R.A. Dickey took a scoreless effort into the ninth inning before surrendering a leadoff walk to Gerardo Parra and RBI double to Justin Upton. From there, Tim Byrdak and then Frank Francisco entered to complete a 3-1 rubber-game victory Sunday against the Arizona Diamondbacks at Citi Field.
Monday's news reports:
• Ruben Tejada tumbled approaching first base on a fourth-inning bunt single and was forced to leave Sunday's game. The Mets announced Tejada had suffered a strained right quadriceps, even before Tejada had completed an MRI at the Hospital for Special Surgery. (The Post described the MRI as looking "not good.") Terry Collins also expressed concern with Tejada's right eye after the shortstop went face first into the ground after getting tripped up at first base. Justin Turner completed the game at shortstop, and Collins suggested he could accept using Turner at the position with David Wright as the backup until Ronny Cedeno returns. Cedeno (side muscle strain) now is eligible to be activated from the disabled list, but is not expected to be ready until later in the week.Anthony Gruppuso/US Presswire
Terry Collins and trainer Ray Ramirez check on Ruben Tejada on Sunday. Tejada left the game.
Yet regardless of Collins' outward expression of confidence, Turner does not have the range to play shortstop in the majors. The Mets are bringing Jordany Valdespin to Philadelphia as part of a taxi squad. He would be activated to man shortstop assuming Tejada lands on the disabled list, which seems like the highly likely scenario. Valdespin, who was demoted after Saturday's game when the Mets activated D.J. Carrasco, cannot return without spending 10 days in the minors unless he is replacing a player who lands on the DL. Read more in the Star-Ledger, Daily News, Record and Newsday.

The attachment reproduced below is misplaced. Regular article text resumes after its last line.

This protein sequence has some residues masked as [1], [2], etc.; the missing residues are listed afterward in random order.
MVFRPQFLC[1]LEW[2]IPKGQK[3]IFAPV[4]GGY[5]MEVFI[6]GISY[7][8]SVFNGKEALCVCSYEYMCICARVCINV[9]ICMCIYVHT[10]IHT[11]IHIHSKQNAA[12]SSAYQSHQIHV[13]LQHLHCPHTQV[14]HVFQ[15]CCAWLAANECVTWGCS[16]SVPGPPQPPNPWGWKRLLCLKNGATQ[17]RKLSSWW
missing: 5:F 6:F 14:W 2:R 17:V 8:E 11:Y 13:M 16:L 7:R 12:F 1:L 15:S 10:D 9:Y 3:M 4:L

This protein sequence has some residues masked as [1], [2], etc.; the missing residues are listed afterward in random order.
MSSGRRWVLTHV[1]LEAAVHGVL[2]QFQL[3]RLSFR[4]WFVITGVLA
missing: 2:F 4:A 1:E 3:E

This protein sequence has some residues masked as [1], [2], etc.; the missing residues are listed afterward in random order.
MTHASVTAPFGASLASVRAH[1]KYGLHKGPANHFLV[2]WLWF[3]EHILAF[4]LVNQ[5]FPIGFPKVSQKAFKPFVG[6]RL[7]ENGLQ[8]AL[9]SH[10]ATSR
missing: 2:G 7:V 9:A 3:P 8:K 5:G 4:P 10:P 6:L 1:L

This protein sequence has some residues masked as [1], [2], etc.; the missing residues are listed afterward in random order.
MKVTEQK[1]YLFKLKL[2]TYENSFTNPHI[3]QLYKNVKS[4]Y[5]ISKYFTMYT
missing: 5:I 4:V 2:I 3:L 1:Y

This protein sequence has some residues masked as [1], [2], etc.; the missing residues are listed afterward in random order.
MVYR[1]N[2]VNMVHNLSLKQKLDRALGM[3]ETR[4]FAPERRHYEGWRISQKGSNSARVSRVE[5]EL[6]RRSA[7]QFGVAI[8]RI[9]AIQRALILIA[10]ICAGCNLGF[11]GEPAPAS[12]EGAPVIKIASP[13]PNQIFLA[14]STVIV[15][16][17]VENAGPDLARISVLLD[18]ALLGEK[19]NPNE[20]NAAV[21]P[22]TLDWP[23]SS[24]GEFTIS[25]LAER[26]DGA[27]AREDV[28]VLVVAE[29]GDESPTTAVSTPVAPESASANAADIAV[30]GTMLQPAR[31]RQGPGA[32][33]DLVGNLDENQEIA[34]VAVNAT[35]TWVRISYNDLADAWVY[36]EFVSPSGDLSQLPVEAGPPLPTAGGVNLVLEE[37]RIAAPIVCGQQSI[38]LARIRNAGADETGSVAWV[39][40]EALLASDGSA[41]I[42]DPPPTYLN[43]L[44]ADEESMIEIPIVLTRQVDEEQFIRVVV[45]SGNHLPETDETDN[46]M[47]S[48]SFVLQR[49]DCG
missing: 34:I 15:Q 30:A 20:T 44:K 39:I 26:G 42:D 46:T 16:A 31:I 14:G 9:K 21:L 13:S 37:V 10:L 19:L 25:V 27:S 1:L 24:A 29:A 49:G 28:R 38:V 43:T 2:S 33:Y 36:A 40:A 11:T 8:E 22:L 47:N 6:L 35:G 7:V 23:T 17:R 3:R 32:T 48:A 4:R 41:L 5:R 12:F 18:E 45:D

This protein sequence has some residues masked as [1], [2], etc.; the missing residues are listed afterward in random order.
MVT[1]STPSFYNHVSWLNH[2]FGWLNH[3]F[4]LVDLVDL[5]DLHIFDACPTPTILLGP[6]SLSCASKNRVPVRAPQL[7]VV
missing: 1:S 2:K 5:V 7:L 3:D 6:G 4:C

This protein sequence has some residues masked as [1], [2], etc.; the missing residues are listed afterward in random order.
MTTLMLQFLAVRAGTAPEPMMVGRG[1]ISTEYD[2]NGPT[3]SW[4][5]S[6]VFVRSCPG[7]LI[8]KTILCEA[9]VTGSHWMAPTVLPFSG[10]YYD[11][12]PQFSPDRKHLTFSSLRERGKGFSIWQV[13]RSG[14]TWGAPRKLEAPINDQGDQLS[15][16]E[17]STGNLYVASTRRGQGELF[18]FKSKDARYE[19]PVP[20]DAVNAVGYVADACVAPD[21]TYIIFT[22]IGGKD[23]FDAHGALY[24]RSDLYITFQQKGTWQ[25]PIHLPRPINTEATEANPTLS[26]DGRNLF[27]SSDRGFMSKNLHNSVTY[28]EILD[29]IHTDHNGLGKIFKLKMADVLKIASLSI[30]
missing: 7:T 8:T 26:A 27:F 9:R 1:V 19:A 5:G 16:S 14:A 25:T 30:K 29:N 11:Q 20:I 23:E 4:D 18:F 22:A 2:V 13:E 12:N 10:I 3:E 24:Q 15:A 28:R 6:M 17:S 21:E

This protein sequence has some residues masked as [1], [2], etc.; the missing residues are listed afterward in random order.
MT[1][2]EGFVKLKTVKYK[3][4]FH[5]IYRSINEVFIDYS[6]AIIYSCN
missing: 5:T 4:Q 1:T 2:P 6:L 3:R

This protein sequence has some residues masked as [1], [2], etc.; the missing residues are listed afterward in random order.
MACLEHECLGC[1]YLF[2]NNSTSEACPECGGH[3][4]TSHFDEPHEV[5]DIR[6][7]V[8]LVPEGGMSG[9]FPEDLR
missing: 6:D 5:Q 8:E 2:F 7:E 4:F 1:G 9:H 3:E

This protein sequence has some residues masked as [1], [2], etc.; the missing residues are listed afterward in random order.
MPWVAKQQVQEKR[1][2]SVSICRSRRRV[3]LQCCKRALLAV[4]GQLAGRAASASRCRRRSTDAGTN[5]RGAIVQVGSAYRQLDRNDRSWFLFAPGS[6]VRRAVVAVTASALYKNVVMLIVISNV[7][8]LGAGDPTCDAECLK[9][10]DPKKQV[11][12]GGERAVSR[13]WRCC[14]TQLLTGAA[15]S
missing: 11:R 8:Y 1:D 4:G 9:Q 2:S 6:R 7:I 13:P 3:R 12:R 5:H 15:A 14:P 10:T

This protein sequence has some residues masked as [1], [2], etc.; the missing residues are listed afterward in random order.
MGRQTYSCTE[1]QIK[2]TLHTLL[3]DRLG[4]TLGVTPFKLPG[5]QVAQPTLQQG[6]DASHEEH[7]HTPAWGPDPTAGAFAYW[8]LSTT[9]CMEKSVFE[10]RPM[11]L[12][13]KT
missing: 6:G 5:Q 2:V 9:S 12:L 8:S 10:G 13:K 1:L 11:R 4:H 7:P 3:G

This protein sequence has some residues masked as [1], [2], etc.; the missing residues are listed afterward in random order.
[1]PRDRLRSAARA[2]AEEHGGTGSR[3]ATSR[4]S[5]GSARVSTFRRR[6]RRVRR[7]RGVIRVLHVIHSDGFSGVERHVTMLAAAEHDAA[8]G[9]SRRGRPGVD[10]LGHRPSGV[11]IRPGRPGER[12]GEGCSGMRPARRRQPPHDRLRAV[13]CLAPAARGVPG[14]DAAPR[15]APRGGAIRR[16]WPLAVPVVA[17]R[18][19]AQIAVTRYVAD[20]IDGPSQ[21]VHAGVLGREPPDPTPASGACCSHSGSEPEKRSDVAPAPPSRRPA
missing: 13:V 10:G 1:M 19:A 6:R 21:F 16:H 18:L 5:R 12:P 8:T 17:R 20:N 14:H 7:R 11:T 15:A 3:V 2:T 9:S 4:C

• Dickey matched the longest outing by a Mets pitcher this season, and thought he had a chance at a no-hitter based on his early knuckleball quality. He slammed the rosin bag when he was removed because he wanted the complete game. (Mike Pelfrey also went eight innings April 21 against San Francisco, in what may have been Pelfrey's final appearance as a Met.) Read game recaps in the Times, Record, Newsday, Post, Journal, Daily News and Star-Ledger.
• Chris Young is due to pitch in his first official minor league game Thursday with Class A St. Lucie, which plays at Brevard County at 6:35 p.m. Young is returning from May 16, 2011 surgery to repair a torn anterior capsule in his right shoulder. That is the same procedure Johan Santana underwent eight months earlier.
• Ike Davis, who is now hitless in his last 10 at-bats and hitting .168 after going 0-for-2 with a walk Sunday, told Jon Heyman at CBSSports.com: "Let's be honest, it's a tough game. I'm working my butt off every day. Everyone wants a quick fix, but let's be honest, I'm not going to go from .170 to .300 in a day.''
• Daniel Murphy, batting in the No. 5 hole for a second straight game, contributed a two-run single in the first inning. He went 7-for-12 in the series against Arizona. "I actually believe in the middle of the order is where he belongs, in that fifth spot," Collins said. "I really do. I've hit him second because I think he gets on base. Right now, we're looking for someone that can swing the bat to drive some runs in. When Ike starts swinging the way we know he can, Murph will probably move back up to No. 2. But right now, I just think we got to kind of spread out our guys that are swinging the bats." Read more in Newsday.
• Steve Serby in the Post has a Q&A with Kirk Nieuwenhuis. The conversation includes this exchange about Nieuwenhuis' high school nickname, Bonesaw: